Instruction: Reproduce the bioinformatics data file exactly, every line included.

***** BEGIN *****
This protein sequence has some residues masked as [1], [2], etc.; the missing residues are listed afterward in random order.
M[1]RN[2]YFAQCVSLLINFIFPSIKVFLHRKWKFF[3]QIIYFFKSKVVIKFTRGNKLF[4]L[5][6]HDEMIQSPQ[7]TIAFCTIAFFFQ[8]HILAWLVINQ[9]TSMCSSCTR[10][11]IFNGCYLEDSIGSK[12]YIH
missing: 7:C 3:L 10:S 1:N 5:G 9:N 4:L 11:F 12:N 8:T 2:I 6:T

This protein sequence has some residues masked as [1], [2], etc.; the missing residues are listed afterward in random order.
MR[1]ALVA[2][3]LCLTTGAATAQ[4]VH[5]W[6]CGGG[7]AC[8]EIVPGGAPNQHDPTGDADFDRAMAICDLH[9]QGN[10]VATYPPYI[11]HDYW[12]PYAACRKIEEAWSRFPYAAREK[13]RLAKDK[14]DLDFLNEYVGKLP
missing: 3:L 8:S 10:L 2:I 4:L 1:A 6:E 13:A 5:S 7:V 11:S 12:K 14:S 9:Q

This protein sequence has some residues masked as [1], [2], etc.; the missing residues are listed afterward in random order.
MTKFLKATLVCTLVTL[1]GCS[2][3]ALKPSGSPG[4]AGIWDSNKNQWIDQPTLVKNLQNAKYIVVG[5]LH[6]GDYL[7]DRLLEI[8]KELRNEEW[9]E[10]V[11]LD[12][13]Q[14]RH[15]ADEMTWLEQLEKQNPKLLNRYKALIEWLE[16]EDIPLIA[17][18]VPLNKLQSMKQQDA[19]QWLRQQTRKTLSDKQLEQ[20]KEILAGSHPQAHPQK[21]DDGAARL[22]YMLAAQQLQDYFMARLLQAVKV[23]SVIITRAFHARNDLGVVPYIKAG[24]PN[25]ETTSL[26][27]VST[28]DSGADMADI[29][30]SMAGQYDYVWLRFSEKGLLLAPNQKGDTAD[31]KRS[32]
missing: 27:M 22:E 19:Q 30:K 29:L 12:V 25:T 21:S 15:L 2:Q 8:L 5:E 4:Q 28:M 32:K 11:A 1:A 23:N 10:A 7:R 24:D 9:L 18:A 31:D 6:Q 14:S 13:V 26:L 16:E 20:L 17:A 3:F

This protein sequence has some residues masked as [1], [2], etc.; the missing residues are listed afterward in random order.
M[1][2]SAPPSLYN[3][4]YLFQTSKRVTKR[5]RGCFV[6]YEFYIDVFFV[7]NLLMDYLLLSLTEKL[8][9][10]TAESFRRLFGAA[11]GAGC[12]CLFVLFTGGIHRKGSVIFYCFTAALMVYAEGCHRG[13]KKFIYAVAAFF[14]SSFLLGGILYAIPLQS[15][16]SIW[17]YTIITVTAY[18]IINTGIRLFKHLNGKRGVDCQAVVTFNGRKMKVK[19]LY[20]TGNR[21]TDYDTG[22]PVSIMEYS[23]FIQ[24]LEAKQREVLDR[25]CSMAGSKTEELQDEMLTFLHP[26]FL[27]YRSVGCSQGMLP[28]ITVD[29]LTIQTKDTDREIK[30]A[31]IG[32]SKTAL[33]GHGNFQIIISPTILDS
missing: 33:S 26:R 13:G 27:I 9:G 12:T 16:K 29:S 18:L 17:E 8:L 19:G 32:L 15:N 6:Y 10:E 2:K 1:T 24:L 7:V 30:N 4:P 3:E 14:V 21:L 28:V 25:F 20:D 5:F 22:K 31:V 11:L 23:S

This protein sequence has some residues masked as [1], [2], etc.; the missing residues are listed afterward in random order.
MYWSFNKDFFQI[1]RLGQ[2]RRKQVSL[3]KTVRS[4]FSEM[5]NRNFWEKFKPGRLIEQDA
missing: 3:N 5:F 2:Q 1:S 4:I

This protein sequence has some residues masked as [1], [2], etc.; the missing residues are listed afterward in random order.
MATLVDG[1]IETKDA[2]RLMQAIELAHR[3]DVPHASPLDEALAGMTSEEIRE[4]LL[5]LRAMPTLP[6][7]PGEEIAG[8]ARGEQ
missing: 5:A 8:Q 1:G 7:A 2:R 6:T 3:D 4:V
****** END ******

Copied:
This protein sequence has some residues masked as [1], [2], etc.; the missing residues are listed afterward in random order.
M[1]RN[2]YFAQCVSLLINFIFPSIKVFLHRKWKFF[3]QIIYFFKSKVVIKFTRGNKLF[4]L[5][6]HDEMIQSPQ[7]TIAFCTIAFFFQ[8]HILAWLVINQ[9]TSMCSSCTR[10][11]IFNGCYLEDSIGSK[12]YIH
missing: 7:C 3:L 10:S 1:N 5:G 9:N 4:L 11:F 12:N 8:T 2:I 6:T

This protein sequence has some residues masked as [1], [2], etc.; the missing residues are listed afterward in random order.
MR[1]ALVA[2][3]LCLTTGAATAQ[4]VH[5]W[6]CGGG[7]AC[8]EIVPGGAPNQHDPTGDADFDRAMAICDLH[9]QGN[10]VATYPPYI[11]HDYW[12]PYAACRKIEEAWSRFPYAAREK[13]RLAKDK[14]DLDFLNEYVGKLP
missing: 3:L 8:S 10:L 2:I 4:L 1:A 6:E 13:A 5:S 7:V 11:S 12:K 14:S 9:Q

This protein sequence has some residues masked as [1], [2], etc.; the missing residues are listed afterward in random order.
MTKFLKATLVCTLVTL[1]GCS[2][3]ALKPSGSPG[4]AGIWDSNKNQWIDQPTLVKNLQNAKYIVVG[5]LH[6]GDYL[7]DRLLEI[8]KELRNEEW[9]E[10]V[11]LD[12][13]Q[14]RH[15]ADEMTWLEQLEKQNPKLLNRYKALIEWLE[16]EDIPLIA[17][18]VPLNKLQSMKQQDA[19]QWLRQQTRKTLSDKQLEQ[20]KEILAGSHPQAHPQK[21]DDGAARL[22]YMLAAQQLQDYFMARLLQAVKV[23]SVIITRAFHARNDLGVVPYIKAG[24]PN[25]ETTSL[26][27]VST[28]DSGADMADI[29][30]SMAGQYDYVWLRFSEKGLLLAPNQKGDTAD[31]KRS[32]
missing: 27:M 22:E 19:Q 30:K 29:L 12:V 25:T 21:S 15:L 2:Q 8:L 5:E 4:Q 28:M 32:K 11:A 1:A 23:N 10:A 7:R 24:D 9:L 18:A 31:D 6:Q 14:S 13:V 26:L 16:E 20:L 17:A 3:F

This protein sequence has some residues masked as [1], [2], etc.; the missing residues are listed afterward in random order.
M[1][2]SAPPSLYN[3][4]YLFQTSKRVTKR[5]RGCFV[6]YEFYIDVFFV[7]NLLMDYLLLSLTEKL[8][9][10]TAESFRRLFGAA[11]GAGC[12]CLFVLFTGGIHRKGSVIFYCFTAALMVYAEGCHRG[13]KKFIYAVAAFF[14]SSFLLGGILYAIPLQS[15][16]SIW[17]YTIITVTAY[18]IINTGIRLFKHLNGKRGVDCQAVVTFNGRKMKVK[19]LY[20]TGNR[21]TDYDTG[22]PVSIMEYS[23]FIQ[24]LEAKQREVLDR[25]CSMAGSKTEELQDEMLTFLHP[26]FL[27]YRSVGCSQGMLP[28]ITVD[29]LTIQTKDTDREIK[30]A[31]IG[32]SKTAL[33]GHGNFQIIISPTILDS
missing: 33:S 26:R 13:G 27:I 9:G 12:T 16:K 29:S 18:L 17:E 8:L 19:G 32:L 15:N 6:Y 10:E 2:K 1:T 24:L 7:V 30:N 4:P 3:E 14:V 21:L 28:V 25:F 20:D 5:F 22:K 31:V 11:L 23:S

This protein sequence has some residues masked as [1], [2], etc.; the missing residues are listed afterward in random order.
MYWSFNKDFFQI[1]RLGQ[2]RRKQVSL[3]KTVRS[4]FSEM[5]NRNFWEKFKPGRLIEQDA
missing: 3:N 5:F 2:Q 1:S 4:I

This protein sequence has some residues masked as [1], [2], etc.; the missing residues are listed afterward in random order.
MATLVDG[1]IETKDA[2]RLMQAIELAHR[3]DVPHASPLDEALAGMTSEEIRE[4]LL[5]LRAMPTLP[6][7]PGEEIAG[8]ARGEQ
missing: 5:A 8:Q 1:G 7:A 2:R 6:T 3:D 4:V